Judging from the results of the Kyushu basho in November 2003, however, Tokyo-born Japanese wrestler Tochiazuma may soon be promoted to yokozuna, especially if he wins the January basho in his hometown.
Almost 50 foreign-born wrestlers are in the various ranks of sumo, with Mongolians the largest contingent, numbering nearly 30.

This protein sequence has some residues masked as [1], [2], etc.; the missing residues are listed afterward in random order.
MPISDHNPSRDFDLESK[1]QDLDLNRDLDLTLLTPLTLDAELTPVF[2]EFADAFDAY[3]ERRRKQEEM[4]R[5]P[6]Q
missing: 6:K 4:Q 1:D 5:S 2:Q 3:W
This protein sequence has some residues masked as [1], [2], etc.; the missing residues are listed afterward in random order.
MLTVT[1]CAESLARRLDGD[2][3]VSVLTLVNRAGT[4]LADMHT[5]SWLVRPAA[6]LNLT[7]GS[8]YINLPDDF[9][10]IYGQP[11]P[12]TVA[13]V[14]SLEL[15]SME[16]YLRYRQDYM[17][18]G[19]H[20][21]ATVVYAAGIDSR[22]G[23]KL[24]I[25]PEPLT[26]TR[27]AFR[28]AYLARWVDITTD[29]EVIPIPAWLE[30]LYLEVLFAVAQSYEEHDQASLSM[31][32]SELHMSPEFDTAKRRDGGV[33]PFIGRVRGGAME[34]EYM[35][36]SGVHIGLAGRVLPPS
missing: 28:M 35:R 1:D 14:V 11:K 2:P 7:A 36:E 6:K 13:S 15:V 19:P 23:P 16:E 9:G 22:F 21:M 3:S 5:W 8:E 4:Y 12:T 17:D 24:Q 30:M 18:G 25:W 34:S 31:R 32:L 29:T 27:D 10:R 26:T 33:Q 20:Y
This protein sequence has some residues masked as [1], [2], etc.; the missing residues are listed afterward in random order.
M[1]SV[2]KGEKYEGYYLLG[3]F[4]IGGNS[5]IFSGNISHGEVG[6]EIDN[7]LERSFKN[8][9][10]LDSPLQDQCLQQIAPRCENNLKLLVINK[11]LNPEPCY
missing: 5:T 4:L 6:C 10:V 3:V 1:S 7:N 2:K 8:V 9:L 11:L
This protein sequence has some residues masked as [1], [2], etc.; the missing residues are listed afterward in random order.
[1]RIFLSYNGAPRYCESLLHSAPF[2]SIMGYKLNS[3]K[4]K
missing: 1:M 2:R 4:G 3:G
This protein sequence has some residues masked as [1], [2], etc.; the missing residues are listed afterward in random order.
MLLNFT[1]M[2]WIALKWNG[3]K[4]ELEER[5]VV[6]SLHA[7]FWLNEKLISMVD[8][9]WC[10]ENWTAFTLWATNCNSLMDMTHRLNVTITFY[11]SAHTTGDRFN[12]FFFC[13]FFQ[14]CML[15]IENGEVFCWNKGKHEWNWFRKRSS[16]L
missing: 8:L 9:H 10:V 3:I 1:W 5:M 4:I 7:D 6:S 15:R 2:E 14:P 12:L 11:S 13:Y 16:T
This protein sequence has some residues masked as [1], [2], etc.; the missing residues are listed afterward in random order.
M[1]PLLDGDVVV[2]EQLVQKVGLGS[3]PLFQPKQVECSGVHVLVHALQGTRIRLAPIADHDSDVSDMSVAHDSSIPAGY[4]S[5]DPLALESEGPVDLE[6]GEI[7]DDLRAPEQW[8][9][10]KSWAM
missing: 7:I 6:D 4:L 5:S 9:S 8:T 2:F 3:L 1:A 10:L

The November  Kyushu basho was dominated by foreign-born wrestlers. While Asashoryu took the trophy in the makuuchi division (upper division), South Korean-born Kasugao defeated Mongolian-born Asasekiryu for the title in the juryo division (second division). This was the first time that foreign-born wrestlers had ever won both the makuuchi and juryo divisions in the same basho. And in the lower jonidan class, Mongolian-born Tokitenku finished first as well.One up-and-coming foreigner to watch is Kokkai ('Black Sea'), Tsaguria Levan from the Republic of Georgia, who makes his major league (makuuchi division) debut in the January 2004 basho. Perhaps the most fun to watch of the Mongolians is Kyokushuzan, nicknamed "supermarket of tricks"--just like his near namesake and former Oshima stablemate, Kyokudozan, who retired in 1996.